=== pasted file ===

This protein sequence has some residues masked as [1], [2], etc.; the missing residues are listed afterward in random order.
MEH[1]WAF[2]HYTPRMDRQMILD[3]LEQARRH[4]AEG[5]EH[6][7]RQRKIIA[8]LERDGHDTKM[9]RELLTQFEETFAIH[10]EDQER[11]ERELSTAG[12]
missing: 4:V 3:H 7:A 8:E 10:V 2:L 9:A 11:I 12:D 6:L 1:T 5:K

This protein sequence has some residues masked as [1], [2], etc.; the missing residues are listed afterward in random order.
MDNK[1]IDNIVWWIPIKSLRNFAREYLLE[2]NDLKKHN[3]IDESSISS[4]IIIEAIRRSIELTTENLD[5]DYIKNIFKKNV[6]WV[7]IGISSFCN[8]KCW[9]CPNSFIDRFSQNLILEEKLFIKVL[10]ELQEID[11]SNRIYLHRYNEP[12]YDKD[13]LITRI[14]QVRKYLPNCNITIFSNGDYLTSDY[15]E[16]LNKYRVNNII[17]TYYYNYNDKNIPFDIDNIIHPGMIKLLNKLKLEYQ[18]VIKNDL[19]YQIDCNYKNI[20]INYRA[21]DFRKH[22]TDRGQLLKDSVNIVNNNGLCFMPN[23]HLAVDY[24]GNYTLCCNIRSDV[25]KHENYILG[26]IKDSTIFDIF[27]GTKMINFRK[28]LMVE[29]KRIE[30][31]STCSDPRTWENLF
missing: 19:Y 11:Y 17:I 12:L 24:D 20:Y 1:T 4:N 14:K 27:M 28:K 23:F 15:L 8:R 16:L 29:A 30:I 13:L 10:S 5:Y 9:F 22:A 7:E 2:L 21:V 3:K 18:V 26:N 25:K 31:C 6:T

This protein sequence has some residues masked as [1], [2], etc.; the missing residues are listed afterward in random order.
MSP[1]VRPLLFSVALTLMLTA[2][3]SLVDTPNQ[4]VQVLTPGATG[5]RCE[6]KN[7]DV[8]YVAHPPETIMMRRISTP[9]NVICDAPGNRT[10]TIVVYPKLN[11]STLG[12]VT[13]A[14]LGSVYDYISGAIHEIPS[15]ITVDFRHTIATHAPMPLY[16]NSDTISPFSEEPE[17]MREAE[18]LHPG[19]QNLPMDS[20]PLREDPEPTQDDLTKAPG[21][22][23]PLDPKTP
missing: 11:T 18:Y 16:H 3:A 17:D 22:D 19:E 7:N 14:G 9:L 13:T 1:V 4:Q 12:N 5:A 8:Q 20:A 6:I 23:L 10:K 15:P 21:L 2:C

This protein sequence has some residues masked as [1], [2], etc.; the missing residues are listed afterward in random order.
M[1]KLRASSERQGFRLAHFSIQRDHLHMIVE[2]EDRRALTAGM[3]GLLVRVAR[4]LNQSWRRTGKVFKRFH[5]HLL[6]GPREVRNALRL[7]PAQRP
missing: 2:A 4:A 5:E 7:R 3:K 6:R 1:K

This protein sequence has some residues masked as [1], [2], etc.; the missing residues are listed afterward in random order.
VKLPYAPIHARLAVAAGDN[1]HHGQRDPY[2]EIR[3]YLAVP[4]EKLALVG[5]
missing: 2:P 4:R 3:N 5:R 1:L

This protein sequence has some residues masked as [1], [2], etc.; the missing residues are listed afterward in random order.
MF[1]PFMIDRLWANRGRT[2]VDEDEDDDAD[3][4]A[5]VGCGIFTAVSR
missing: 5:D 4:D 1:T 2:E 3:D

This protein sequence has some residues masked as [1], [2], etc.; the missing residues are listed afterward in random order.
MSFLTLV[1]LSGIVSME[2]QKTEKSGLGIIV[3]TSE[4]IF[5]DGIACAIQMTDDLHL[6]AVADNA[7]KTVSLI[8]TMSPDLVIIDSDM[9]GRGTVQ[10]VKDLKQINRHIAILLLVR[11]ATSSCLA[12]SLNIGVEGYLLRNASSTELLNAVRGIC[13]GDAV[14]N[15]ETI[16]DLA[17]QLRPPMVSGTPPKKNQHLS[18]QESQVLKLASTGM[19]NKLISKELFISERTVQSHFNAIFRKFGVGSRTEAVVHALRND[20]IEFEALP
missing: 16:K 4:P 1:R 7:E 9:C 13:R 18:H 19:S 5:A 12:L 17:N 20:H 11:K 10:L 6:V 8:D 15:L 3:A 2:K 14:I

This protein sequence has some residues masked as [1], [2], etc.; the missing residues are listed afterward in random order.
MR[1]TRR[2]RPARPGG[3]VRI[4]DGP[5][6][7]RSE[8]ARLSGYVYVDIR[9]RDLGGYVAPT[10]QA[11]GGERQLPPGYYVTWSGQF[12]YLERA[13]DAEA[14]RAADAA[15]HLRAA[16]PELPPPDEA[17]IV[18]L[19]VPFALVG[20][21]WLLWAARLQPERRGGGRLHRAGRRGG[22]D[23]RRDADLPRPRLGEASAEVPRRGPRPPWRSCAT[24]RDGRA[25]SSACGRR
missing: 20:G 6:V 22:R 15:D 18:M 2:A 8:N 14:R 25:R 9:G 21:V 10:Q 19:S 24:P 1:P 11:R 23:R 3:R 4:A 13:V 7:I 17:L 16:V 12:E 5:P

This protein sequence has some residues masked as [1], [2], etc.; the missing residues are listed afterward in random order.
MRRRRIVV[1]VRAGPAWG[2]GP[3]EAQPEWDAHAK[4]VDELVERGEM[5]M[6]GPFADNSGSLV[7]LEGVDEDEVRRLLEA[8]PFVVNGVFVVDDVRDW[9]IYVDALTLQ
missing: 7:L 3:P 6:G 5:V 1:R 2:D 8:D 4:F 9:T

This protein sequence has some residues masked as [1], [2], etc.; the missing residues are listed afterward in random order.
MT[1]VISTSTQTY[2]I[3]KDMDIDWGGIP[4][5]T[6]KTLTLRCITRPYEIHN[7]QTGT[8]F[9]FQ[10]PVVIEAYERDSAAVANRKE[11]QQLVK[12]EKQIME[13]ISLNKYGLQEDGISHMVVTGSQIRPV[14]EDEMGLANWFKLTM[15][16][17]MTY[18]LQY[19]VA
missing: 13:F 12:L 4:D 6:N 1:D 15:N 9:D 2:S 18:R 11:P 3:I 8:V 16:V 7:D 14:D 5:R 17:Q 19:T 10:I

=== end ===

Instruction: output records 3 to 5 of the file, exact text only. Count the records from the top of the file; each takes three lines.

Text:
This protein sequence has some residues masked as [1], [2], etc.; the missing residues are listed afterward in random order.
MSP[1]VRPLLFSVALTLMLTA[2][3]SLVDTPNQ[4]VQVLTPGATG[5]RCE[6]KN[7]DV[8]YVAHPPETIMMRRISTP[9]NVICDAPGNRT[10]TIVVYPKLN[11]STLG[12]VT[13]A[14]LGSVYDYISGAIHEIPS[15]ITVDFRHTIATHAPMPLY[16]NSDTISPFSEEPE[17]MREAE[18]LHPG[19]QNLPMDS[20]PLREDPEPTQDDLTKAPG[21][22][23]PLDPKTP
missing: 11:T 18:Y 16:H 3:A 17:D 22:D 19:E 7:N 14:G 9:L 13:T 1:V 4:Q 12:N 5:A 8:Q 20:A 6:I 23:L 10:K 15:P 21:L 2:C

This protein sequence has some residues masked as [1], [2], etc.; the missing residues are listed afterward in random order.
M[1]KLRASSERQGFRLAHFSIQRDHLHMIVE[2]EDRRALTAGM[3]GLLVRVAR[4]LNQSWRRTGKVFKRFH[5]HLL[6]GPREVRNALRL[7]PAQRP
missing: 2:A 4:A 5:E 7:R 3:K 6:R 1:K

This protein sequence has some residues masked as [1], [2], etc.; the missing residues are listed afterward in random order.
VKLPYAPIHARLAVAAGDN[1]HHGQRDPY[2]EIR[3]YLAVP[4]EKLALVG[5]
missing: 2:P 4:R 3:N 5:R 1:L